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What is USB 4? All you need to know about the new USB standard

Apple unveiled the latest updates to its MacBook Air and MacBook Pro lines this week. The company also revealed that both laptops will include two Thunderbolt ports with support for USB 4. But, what is USB 4?

USB has been given a few updates since the dawn of USB 3, but none quite as monumental as USB 4. The specification was unveiled over a year ago and we’ve recently begun seeing it appear on devices.

Keep reading to find out all you need to know about the latest version of USB.

What is USB 4?

USB 4 is the new standard of USB, following on from USB 3.2.

The USB Promoter Group announced the release of a USB 4 specification in March 2019, which was later confirmed by the USB Implementers Forum (USB-IF).

According to the USB-IF, the USB 4 specification “complements and builds upon the existing USB 3.2 and 2.0 architectures. Based on the Thunderbolt™ protocol specification contributed by the Intel Corporation, USB4 doubles the maximum aggregate bandwidth of USB and enables multiple simultaneous data and display protocols”.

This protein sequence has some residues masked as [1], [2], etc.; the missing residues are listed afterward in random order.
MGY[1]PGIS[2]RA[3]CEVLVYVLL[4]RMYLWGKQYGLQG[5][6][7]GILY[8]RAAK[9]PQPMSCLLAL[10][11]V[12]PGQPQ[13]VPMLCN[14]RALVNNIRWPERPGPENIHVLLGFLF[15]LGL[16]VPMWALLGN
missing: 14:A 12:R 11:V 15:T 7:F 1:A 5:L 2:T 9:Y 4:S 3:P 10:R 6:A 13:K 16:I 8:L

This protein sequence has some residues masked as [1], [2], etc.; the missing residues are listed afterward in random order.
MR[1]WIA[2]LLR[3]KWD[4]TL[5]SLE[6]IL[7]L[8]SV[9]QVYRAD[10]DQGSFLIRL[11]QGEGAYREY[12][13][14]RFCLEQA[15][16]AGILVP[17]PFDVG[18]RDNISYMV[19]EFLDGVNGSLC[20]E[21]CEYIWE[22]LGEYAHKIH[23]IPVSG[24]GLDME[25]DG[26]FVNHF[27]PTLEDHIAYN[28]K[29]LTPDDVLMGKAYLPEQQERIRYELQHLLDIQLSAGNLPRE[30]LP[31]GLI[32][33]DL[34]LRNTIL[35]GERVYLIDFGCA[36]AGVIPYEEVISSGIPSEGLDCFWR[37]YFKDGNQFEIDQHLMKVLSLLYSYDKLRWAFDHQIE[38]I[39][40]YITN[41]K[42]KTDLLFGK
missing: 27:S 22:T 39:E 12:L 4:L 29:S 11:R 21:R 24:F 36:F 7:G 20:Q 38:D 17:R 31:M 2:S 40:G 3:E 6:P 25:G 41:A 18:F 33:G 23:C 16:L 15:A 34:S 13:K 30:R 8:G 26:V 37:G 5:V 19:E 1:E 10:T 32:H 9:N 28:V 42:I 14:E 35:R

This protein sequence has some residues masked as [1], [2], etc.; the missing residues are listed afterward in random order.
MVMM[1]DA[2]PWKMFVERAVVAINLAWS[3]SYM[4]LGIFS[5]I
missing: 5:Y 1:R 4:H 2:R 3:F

Related: MacBook Air with M1

One of the main advantages to this new standard is how fast it is. Because it is based on Intel’s Thunderbolt protocol, data transfer speeds can reach up to 40 Gbps. That’s double USB 3.2’s 20 Gbps limit.

This also allows USB 4 to support Thunderbolt 3 devices. The new MacBook Pro, for example, is compatible with Apple’s Pro Display XDR in its full 6K resolution through USB 4. In the past, the display would typically have required a Thunderbolt 3 cable. Thunderbolt 3 compatibility isn’t required by manufacturers though, so you should check the specs before you buy.

Unlike USB 3.2, USB 4 is able to allocate different levels of bandwidth to video and data transfers when required simultaneously. This improves efficiency and ensures your transfer speeds don’t suffer when using a display.

Related: MacBook Pro with M1

The new standard continues to take advantage of existing USB Type-C cables but, unlike previous versions, does not support USB Type-A. Thankfully, USB 4 is backward compatible all the way back to USB 2.0. However, if you rely on USB-A, you’ll need to look into getting an adapter to take advantage of the increased data transfer speeds.